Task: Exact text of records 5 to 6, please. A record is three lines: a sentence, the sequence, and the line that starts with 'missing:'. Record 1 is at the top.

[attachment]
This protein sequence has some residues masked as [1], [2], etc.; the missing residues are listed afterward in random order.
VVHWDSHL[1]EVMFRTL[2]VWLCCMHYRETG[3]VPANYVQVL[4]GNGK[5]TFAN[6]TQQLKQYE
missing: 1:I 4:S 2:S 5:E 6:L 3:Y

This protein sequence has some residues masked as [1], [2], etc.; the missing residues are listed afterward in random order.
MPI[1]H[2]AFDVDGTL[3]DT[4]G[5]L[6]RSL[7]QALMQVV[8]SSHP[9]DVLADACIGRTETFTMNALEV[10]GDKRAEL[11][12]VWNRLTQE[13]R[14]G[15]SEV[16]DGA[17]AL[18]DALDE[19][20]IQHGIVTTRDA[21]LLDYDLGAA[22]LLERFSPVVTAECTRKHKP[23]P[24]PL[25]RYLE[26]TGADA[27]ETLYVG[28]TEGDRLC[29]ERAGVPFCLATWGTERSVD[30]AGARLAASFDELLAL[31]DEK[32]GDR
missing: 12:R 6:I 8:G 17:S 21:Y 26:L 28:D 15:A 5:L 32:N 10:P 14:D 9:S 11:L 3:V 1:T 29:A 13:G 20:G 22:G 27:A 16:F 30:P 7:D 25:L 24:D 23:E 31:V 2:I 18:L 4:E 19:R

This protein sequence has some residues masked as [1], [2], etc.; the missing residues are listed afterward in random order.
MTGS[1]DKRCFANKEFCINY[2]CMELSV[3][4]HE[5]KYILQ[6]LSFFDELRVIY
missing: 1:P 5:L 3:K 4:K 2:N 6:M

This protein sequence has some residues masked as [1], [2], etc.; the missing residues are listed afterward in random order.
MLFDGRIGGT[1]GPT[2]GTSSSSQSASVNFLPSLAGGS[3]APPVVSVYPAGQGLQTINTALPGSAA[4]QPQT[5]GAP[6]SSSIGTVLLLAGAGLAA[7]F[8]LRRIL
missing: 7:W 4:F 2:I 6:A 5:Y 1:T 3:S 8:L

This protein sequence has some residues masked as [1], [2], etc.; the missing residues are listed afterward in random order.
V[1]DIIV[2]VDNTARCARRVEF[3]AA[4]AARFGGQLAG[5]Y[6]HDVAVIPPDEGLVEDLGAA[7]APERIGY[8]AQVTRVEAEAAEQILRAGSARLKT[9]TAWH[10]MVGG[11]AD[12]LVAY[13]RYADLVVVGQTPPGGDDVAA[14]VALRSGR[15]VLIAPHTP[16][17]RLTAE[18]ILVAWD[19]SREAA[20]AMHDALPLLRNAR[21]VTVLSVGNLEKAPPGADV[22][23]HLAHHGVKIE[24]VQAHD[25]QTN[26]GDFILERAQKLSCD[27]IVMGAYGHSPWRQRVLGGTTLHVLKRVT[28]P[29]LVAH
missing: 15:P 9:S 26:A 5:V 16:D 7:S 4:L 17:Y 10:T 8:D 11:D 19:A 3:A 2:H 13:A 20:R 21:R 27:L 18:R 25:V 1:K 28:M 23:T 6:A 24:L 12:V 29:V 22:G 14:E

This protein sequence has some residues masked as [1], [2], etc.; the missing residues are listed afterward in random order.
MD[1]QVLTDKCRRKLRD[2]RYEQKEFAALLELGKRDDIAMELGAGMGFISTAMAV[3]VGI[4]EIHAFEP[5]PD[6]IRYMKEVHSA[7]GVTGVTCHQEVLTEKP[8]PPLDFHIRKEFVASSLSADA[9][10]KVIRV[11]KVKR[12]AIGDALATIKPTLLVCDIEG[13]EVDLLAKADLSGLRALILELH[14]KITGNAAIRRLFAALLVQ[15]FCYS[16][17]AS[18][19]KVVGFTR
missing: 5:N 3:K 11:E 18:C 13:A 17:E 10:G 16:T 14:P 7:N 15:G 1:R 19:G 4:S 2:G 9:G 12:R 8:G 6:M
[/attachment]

This protein sequence has some residues masked as [1], [2], etc.; the missing residues are listed afterward in random order.
V[1]DIIV[2]VDNTARCARRVEF[3]AA[4]AARFGGQLAG[5]Y[6]HDVAVIPPDEGLVEDLGAA[7]APERIGY[8]AQVTRVEAEAAEQILRAGSARLKT[9]TAWH[10]MVGG[11]AD[12]LVAY[13]RYADLVVVGQTPPGGDDVAA[14]VALRSGR[15]VLIAPHTP[16][17]RLTAE[18]ILVAWD[19]SREAA[20]AMHDALPLLRNAR[21]VTVLSVGNLEKAPPGADV[22][23]HLAHHGVKIE[24]VQAHD[25]QTN[26]GDFILERAQKLSCD[27]IVMGAYGHSPWRQRVLGGTTLHVLKRVT[28]P[29]LVAH
missing: 15:P 9:S 26:A 5:V 16:D 7:S 4:L 17:Y 10:T 8:D 11:D 19:A 3:A 2:H 13:A 20:R 21:R 27:L 18:R 25:V 1:K 28:M 23:T 6:A 24:L 12:V 29:V 22:G 14:E

This protein sequence has some residues masked as [1], [2], etc.; the missing residues are listed afterward in random order.
MD[1]QVLTDKCRRKLRD[2]RYEQKEFAALLELGKRDDIAMELGAGMGFISTAMAV[3]VGI[4]EIHAFEP[5]PD[6]IRYMKEVHSA[7]GVTGVTCHQEVLTEKP[8]PPLDFHIRKEFVASSLSADA[9][10]KVIRV[11]KVKR[12]AIGDALATIKPTLLVCDIEG[13]EVDLLAKADLSGLRALILELH[14]KITGNAAIRRLFAALLVQ[15]FCYS[16][17]AS[18][19]KVVGFTR
missing: 5:N 3:K 11:E 18:C 13:A 17:E 10:G 16:T 14:P 7:N 15:G 1:R 19:G 4:S 2:G 9:G 12:R 8:G 6:M